Evaluating New Medical Device Technologies

Aug. 30, 2013 5:01 PM ET
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Contributor Since 2013

When we see a human being suffer from a devastating disease or injury, it is natural for us to be eager to support new technologies that appear to promise meaningful treatment. These also seem like good investments, because, after all, wouldn't a person pay almost anything to walk or hear again, or an insurance company be willing to reimburse a procedure that could save them hundreds of thousands of dollars in future healthcare costs? The difficulty, however, is developing a framework that can effectively assess the potential viability of new technologies, while paring away the hype and grounding evaluation in the facts at hand. There is certainly no perfect recipe to do this. If there were, we'd all be wealthy. There are a few things that should always be considered, however, and a few basic questions that should be asked.

1. Where is the product in its regulatory approval cycle and what animal model was chosen for feasibility?

Early stage technologies, and by this I mean what the industry calls "pre-clinical," meaning animal research, or phase I, meaning in the first human clinical trial, have to be considered high risk. If the product is in animal trials, ask yourself how relevant the animal research model chosen is to people. The farther away from a human being the model is, the less of a reliable predictor of a human response or outcome it may be. Published research papers in search engines like Google Scholar can be very helpful in finding information. In looking at this, remember that even in what appear to be more closely related animal models, such as small monkeys, there can be significant differences in certain functional sub-systems. For example, with severe neurological injuries, such as traumatic brain injury, while animal models are useful, because of variability in neuroplasticity, there continues to be a lack of good consensus regarding their validity as surrogates for human performance and recovery outcomes. http://www.ncbi.nlm.nih.gov/pmc/articles/PMC2721779/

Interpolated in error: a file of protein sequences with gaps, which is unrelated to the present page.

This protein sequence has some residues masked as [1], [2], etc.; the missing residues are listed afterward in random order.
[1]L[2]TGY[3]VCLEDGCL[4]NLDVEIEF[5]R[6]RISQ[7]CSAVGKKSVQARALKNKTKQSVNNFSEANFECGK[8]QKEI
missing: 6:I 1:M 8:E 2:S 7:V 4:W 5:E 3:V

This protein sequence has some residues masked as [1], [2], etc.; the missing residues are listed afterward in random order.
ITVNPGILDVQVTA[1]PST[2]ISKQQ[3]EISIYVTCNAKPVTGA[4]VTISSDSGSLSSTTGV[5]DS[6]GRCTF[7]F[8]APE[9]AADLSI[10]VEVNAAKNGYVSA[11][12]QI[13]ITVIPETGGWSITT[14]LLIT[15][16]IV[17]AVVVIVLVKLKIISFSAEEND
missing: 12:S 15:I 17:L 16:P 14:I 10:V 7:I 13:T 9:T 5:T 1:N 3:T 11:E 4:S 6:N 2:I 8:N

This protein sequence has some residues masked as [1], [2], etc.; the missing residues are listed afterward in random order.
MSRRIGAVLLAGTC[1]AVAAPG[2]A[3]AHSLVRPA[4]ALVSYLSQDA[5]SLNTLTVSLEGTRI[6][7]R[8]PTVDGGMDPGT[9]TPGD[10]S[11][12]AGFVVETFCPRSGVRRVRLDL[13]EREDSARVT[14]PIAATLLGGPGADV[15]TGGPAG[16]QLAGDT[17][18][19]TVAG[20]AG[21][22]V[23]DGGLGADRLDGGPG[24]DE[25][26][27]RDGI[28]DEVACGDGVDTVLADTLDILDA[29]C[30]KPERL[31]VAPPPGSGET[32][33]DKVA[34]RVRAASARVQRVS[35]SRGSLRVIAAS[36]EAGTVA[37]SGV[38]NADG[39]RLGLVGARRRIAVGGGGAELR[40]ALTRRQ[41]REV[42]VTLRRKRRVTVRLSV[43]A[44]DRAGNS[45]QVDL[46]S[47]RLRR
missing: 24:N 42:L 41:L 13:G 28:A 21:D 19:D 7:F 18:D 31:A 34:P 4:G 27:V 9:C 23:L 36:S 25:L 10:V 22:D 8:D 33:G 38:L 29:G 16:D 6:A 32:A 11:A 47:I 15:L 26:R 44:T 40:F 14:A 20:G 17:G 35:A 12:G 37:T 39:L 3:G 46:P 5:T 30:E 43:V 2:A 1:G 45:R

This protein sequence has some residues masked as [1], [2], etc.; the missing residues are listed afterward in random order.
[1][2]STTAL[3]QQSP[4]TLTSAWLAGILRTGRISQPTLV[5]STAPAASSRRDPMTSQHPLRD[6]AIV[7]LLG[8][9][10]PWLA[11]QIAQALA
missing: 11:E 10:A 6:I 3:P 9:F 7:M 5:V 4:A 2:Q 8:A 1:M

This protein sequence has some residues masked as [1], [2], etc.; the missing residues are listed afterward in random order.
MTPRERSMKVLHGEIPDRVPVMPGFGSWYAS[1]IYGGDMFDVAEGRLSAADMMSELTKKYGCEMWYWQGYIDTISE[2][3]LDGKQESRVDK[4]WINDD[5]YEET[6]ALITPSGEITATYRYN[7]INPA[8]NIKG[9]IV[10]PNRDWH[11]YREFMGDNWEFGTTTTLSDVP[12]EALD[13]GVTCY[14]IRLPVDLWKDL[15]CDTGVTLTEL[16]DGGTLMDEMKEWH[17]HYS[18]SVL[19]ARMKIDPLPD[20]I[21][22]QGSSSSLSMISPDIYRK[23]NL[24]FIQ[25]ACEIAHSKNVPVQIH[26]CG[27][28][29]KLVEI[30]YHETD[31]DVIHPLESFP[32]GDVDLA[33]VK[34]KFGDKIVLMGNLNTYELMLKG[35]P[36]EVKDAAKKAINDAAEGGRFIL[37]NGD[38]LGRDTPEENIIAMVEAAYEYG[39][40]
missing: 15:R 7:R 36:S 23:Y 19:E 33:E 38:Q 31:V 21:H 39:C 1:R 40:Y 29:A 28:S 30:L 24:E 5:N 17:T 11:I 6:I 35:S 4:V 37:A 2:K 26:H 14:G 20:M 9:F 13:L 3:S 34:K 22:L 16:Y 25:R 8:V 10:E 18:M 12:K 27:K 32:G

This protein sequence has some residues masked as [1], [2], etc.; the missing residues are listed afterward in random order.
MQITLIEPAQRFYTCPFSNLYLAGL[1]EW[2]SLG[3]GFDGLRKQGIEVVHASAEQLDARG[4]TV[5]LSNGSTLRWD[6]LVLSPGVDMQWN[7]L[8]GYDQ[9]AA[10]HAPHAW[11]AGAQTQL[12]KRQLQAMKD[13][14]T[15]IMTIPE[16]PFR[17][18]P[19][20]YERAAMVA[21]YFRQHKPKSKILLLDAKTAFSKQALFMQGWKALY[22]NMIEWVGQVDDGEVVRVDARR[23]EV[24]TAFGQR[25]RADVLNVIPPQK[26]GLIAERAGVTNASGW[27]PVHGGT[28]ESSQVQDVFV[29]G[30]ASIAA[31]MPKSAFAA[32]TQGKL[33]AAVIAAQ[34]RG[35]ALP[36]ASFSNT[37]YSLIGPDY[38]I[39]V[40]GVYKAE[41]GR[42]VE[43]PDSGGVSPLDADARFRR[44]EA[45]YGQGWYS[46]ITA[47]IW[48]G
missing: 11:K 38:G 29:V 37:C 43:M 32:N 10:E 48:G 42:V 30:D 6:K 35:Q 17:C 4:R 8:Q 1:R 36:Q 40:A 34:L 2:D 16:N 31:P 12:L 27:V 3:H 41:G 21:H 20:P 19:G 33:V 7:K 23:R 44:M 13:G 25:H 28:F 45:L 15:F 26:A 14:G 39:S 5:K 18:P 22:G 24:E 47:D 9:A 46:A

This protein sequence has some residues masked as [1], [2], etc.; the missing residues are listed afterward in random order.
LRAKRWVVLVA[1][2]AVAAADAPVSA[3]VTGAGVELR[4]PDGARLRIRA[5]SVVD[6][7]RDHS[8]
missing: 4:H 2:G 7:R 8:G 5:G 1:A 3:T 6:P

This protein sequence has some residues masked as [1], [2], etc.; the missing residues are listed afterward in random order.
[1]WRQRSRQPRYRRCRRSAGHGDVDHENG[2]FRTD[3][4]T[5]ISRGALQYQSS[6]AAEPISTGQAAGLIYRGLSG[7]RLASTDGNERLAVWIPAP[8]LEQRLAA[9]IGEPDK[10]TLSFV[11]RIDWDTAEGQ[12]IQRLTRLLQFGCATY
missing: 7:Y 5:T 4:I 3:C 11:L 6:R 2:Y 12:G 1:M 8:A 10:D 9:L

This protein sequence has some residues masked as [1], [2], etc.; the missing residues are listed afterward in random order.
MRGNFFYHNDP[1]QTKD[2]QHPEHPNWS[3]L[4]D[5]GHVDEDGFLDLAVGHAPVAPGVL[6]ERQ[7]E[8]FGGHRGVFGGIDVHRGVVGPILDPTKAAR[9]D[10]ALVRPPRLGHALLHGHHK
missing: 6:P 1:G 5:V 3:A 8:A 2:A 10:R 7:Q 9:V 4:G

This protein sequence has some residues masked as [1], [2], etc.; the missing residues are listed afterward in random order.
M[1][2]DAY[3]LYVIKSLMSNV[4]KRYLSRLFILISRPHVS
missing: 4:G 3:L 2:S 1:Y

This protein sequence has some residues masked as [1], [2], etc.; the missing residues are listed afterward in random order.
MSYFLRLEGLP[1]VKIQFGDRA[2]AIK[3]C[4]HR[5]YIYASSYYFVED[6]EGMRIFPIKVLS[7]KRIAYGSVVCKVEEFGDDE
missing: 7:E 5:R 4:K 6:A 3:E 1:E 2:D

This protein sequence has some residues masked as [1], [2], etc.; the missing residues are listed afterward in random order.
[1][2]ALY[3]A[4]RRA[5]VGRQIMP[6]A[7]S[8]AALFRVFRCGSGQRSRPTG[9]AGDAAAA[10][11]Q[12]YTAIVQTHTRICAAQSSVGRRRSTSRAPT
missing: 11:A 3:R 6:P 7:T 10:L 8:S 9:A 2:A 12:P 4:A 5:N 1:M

2. Were the pre-clinical data collected with good scientific integrity?

Integrity in this instance does not refer to ethics; it speaks to the validity of baseline assumptions that underpin research design. For example, is the sample size adequate to support the conclusions? Given the inherent differences between people and animals, it would be a rare situation that a sample of only a small number of animals would be sufficient to extrapolate with confidence to human beings. Was the study designed with a control arm? Studies in which all animals receive exactly the same treatment are suspect by design. Unless there is a "no treatment" arm of the study that allows you to compare sick or injured animals that receive no experimental treatment to similar animals that did receive the experimental treatment, there is no way to know how much of the recovery is due to the new drug or device, versus how much recovery would have happened spontaneously anyway. Are there other confounders, or extraneous variables in play, that are not controlled for, and what impact might they have on research outcomes? Pulling from the example of primate models above, are some species more neuroplastic (or capable of more spontaneous recovery) than others? Could there be an environmental impact of something like post-treatment care or source of injury, and how was this controlled for in the initial experiments? One thing to consider is that with animal research, the researcher is in charge and in control - of everything. With people, this will not be the case as human beings tend to exercise their "free will" more often than not.

3. What is the current regulatory environment surrounding this product type or disease condition?